Thursday, December 1, 2011

Exploring the Incarnation II - Salvation as Sharing


Dear Parish Faithful & Friends in Christ,

I am sure that many of you have read – and perhaps reread - Archbishop Kallistos Ware’s The Orthodox Way. Since its original publication in 1979, this book has gone through a revision any many reprintings. In just a relatively short time, this book has become a “classic” of contemporary Orthodox theology and spirituality. I believe that The Orthodox Way is one of those “top ten” books that belong in the library of every literate, interested and engaged Orthodox Christian (with the intention that it will eventually be read!).

Be that as it may, to continue our series of passages that open up the Incarnation for us to deeper levels of understanding, I would like to draw from this wonderful book. Those who have already read these passages will have their memories refreshed; and those reading these passages for the first time will experience the joy of encountering a living response to the age-old mystery of the Incarnation and some of its profound implications for our understanding of Christ and of our own lives in Christ. There will undoubtedly be some new insights here that may strike you for the first time. In the chapter entitled “God as Man,” there is a sub-section further that bears the heading “Salvation as Sharing.” The first part of this section develops this theme in the following manner:

The Christian message of salvation can best be summed up in terms of sharing, of solidarity and identification. The notion of sharing is a key alike to the doctrine of God in Trinity and to the doctrine of God made man. The doctrine of the Trinity affirms that, just as man is authentically personal only when he shares with others, so God is not a single person dwelling alone, but three persons who share each other’s life in perfect love. The Incarnation equally is a doctrine of sharing or participation. Christ shares to the full in what we are, and so he makes it possible for us to share in what he is, in his divine life and glory. He became what we are, so as to make us what he is.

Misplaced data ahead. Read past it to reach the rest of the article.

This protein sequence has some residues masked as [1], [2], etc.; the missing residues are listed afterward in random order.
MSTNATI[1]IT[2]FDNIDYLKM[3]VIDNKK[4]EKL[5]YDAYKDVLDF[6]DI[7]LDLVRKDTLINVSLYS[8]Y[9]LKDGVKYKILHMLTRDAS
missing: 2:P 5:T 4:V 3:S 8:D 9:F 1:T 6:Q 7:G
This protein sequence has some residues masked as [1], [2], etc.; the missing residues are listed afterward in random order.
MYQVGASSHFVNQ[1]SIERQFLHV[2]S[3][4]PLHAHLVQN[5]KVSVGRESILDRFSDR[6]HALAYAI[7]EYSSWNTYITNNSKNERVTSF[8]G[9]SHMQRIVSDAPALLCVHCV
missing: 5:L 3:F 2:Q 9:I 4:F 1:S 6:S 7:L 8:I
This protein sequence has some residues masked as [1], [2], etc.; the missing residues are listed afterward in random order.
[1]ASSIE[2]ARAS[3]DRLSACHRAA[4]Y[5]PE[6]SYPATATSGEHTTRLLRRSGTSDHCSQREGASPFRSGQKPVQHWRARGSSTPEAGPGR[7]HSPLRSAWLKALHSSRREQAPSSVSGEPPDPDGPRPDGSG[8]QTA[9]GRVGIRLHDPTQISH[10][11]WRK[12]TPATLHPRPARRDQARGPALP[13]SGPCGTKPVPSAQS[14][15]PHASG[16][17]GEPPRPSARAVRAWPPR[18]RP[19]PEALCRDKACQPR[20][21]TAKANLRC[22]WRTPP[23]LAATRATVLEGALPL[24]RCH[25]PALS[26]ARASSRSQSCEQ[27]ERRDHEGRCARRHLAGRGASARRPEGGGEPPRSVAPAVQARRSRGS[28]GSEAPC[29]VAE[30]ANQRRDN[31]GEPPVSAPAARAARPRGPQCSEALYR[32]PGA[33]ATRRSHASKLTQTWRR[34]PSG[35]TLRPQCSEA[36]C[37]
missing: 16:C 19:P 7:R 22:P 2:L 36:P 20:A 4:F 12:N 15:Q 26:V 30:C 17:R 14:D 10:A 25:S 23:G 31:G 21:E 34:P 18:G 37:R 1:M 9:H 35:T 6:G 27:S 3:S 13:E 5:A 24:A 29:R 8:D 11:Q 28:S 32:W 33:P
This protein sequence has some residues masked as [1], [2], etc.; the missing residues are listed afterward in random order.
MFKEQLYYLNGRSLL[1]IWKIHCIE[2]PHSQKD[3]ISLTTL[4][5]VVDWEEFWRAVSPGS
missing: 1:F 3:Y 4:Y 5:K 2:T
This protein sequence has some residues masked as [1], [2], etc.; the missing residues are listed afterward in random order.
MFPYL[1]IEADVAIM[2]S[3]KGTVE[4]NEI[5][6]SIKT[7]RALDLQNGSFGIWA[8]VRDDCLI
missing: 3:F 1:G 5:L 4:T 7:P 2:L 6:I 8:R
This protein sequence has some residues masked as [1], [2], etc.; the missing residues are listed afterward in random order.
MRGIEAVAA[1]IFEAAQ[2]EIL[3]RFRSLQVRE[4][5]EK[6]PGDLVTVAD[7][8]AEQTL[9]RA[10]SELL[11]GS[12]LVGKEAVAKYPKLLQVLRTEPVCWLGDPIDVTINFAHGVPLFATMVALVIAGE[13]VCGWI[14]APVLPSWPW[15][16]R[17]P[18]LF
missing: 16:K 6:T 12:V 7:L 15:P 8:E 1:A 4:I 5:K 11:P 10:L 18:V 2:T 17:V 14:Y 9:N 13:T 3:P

St. Paul expresses this metaphorically in terms of wealth and poverty: “You know the grace of our Lord Jesus Christ: he was rich, yet for your sake he became poor, so that through his poverty you might become rich” (II COR. 8:9). Christ’s riches are his eternal glory; Christ’s poverty is his complete self-identification with our fallen human condition . In the words of an Orthodox Christmas hymn, “Sharing wholly in our poverty, thou hast made divine our earthly nature through thy union with it and participation in it.” Christ shares in our death, and we share in his life; he “empties himself” and we are “exalted” (PHIL. 2:5-9). God’s descent makes possible man’s ascent. St. Maximus the Confessor writes: “Ineffably the infinite limits itself, while the finite is expanded to the measure of the infinite.”

As Christ said at the Last Supper: “The glory which thou hast given to me I have given to them, that they may be one, as we are one: I in them and thou in me, may they be perfectly united in one” (JN. 17:22-23). Christ enables us to share in the Father’s divine glory. He is the bond and meeting-point: because he is man, he is one with us; because he is God, he is one with the Father. So, through and in him we are one with God, and the Father’s glory becomes our glory. God’s Incarnation opens the way to man’s deification. To be deified is, more specifically, to be “christified”: the divine likeness that we are called to attain is the likeness of Christ. It is through Jesus the God-man that we men are “ingodded,” “divinized,” made “sharers of the divine nature” (II PET. 1:4). By assuming our humanity, Christ who is Son of God by nature has made us sons of God by grace. In him we are “adopted” by God the Father, becoming sons-in-the-Son.

The Orthodox Way, p. 73-74

To be continued …

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